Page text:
Anti-Obama Movie Mailed To 1 Million Ohioians

The film claiming President Obama's true father is a Chicago Communist is being distributed for free all over the country.

An anti-Obama movie claiming — without evidence — that President Barack Obama's real father is an obscure African-American communist has been mailed to 1.5 million voters across the country, its creator told BuzzFeed Friday.

A reader in Ohio emailed this photo of his free copy of the film Dreams From My Real Father, which claims that the Chicago activist Frank Marshall Davis is actually President Obama's father. He received it in the mail this week.

The film's director and producer, Joel Gilbert, said that the film was sent out to more one million voters in Ohio; 200,000 after a mid-summer conference, and a million after that. He said that 50,000 copies had been sent to voters in Nevada and 100,000 to voters in New Hampshire.

"We're sending out bulk mailings to many states," Gilbert said. "Probably Illinois, New York, Florida, Arizona, Louisiana, we'll hit every state if we can to stimulate and force the national media to cover the story."

Gilbert declined to say how much his company, Highway 61 Entertainment, is spending to distribute the film for free, but said that the film was making a profit through online orders. He also wouldn't say how the company is funded and how they come up with the money to distribute so many free disks.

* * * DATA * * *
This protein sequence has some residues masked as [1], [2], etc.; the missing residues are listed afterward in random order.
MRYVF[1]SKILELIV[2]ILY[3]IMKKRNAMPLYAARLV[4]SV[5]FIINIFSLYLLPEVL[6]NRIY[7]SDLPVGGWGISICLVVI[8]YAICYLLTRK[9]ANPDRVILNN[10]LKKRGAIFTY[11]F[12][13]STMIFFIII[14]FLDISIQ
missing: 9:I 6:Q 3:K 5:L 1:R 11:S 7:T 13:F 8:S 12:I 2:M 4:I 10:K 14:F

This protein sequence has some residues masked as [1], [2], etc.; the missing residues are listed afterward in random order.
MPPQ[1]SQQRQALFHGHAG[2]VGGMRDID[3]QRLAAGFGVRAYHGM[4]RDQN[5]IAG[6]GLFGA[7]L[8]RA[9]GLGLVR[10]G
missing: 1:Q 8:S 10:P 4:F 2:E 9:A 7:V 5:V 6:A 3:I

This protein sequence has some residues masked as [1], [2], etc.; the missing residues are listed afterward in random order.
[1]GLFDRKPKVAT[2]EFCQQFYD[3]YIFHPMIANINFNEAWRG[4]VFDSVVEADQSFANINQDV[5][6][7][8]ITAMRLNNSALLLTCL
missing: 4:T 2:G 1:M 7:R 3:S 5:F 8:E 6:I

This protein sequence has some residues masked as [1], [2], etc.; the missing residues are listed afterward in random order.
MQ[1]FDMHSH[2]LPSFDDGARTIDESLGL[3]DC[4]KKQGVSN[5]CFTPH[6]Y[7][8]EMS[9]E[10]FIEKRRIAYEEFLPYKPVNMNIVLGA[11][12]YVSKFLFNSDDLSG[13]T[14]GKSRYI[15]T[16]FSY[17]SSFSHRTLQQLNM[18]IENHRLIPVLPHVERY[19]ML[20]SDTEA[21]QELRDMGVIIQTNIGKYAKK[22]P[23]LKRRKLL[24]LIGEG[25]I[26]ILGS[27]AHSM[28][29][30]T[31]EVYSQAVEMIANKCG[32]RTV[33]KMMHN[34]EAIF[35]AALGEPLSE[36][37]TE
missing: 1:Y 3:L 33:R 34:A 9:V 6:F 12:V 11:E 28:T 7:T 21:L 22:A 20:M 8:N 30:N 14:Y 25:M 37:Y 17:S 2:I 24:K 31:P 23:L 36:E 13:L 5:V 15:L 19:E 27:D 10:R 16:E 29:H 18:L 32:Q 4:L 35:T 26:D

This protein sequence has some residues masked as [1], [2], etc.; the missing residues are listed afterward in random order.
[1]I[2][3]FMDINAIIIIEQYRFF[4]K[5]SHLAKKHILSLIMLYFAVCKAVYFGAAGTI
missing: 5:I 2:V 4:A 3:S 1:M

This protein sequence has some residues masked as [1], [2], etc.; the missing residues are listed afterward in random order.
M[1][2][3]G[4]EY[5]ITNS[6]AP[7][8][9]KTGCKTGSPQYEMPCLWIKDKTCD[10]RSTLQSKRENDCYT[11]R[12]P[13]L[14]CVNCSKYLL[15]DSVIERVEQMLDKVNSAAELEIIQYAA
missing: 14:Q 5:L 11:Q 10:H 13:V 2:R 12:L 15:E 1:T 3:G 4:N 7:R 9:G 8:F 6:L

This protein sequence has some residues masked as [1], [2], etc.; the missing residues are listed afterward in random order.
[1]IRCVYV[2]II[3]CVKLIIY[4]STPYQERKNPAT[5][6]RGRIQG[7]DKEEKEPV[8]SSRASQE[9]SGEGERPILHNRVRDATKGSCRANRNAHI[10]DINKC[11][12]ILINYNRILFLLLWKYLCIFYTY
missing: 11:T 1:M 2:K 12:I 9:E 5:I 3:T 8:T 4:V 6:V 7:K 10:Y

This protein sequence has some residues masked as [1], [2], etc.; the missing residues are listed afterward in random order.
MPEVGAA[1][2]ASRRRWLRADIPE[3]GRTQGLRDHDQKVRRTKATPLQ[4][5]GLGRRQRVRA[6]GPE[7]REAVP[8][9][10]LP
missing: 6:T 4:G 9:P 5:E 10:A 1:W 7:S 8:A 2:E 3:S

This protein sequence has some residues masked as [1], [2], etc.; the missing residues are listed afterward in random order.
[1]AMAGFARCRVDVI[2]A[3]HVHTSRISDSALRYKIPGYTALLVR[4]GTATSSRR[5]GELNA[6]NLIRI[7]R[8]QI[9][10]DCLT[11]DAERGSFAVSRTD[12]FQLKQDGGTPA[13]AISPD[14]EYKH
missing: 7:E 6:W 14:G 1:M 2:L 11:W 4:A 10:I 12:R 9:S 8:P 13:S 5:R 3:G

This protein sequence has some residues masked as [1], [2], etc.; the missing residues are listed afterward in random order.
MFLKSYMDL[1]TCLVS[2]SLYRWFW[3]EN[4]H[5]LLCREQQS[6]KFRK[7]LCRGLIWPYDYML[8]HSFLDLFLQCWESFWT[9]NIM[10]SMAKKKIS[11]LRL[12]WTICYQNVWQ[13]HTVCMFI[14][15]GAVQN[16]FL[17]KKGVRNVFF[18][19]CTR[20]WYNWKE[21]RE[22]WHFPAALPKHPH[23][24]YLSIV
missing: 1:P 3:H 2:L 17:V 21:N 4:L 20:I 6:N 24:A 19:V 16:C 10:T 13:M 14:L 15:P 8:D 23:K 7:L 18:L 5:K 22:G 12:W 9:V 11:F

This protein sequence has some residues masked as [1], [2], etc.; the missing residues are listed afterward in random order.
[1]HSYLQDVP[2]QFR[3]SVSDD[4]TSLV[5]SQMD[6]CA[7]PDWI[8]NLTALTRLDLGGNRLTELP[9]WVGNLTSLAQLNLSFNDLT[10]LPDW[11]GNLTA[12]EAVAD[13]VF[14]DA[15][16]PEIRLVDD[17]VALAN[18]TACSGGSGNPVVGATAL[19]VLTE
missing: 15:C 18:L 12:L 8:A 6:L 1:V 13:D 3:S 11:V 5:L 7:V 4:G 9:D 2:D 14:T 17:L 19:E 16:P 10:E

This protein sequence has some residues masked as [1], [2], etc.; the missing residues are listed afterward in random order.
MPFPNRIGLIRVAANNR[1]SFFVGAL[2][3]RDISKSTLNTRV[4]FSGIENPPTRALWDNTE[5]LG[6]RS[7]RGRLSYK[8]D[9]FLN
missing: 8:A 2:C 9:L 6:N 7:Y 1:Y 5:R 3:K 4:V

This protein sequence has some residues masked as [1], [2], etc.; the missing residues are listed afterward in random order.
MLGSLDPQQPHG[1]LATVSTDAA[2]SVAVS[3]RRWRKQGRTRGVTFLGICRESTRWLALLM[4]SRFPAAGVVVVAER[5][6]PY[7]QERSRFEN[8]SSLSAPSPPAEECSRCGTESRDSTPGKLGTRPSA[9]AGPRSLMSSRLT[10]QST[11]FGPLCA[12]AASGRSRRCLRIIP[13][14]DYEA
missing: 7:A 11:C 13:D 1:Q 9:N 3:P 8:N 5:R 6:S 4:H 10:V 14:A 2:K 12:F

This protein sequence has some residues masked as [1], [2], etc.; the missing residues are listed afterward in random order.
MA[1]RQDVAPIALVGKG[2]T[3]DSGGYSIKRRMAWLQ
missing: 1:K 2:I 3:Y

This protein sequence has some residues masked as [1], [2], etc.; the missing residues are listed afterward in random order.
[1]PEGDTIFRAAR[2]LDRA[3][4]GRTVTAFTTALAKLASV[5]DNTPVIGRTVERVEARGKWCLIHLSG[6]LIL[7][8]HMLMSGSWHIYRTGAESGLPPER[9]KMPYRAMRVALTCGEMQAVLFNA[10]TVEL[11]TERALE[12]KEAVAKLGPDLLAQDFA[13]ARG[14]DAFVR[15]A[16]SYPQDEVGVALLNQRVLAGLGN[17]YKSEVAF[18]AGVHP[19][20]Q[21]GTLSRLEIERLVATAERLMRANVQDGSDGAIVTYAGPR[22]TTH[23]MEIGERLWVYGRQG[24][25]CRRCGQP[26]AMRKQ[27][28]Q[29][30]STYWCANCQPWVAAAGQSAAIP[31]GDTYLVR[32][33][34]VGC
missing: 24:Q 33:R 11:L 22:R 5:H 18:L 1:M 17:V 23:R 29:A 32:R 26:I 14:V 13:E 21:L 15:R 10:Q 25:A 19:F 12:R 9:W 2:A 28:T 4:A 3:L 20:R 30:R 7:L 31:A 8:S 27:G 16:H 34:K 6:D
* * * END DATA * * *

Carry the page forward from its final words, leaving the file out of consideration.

"We’re a private media company, a journalistic company that’s privately held and we don’t disclose the nature or makeup of our finances," he said.

He said "We’ve made 12 successful films and we are also making current revenue on the current film" and compared the company to Citizens United, but said that it wasn't a political group and didn't have donors.

Davis, who lived part of his life in Hawaii, features in Obama's memoir, Dreams From My Father, as an old man. The notion that he could have been Obama's father — and thus that Obama's roots are in actual Communism — has been one of several variants of theories of Obama's parentage that thrive online without any documentary support.

Gilbert said that he had offered USA Today $90,000 for a full page ad and was told no (he also claimed that he had tried to place full-page ads in the New York Times and Washington Post). He did manage to get a full-page ad in the New York Post.

"I think it’s the story of the century," Gilbert said of his film. "Any one of these journalists could win a Pulitzer Prize if they covered it."

This story has been updated with a quote from Gilbert about how his company is funded.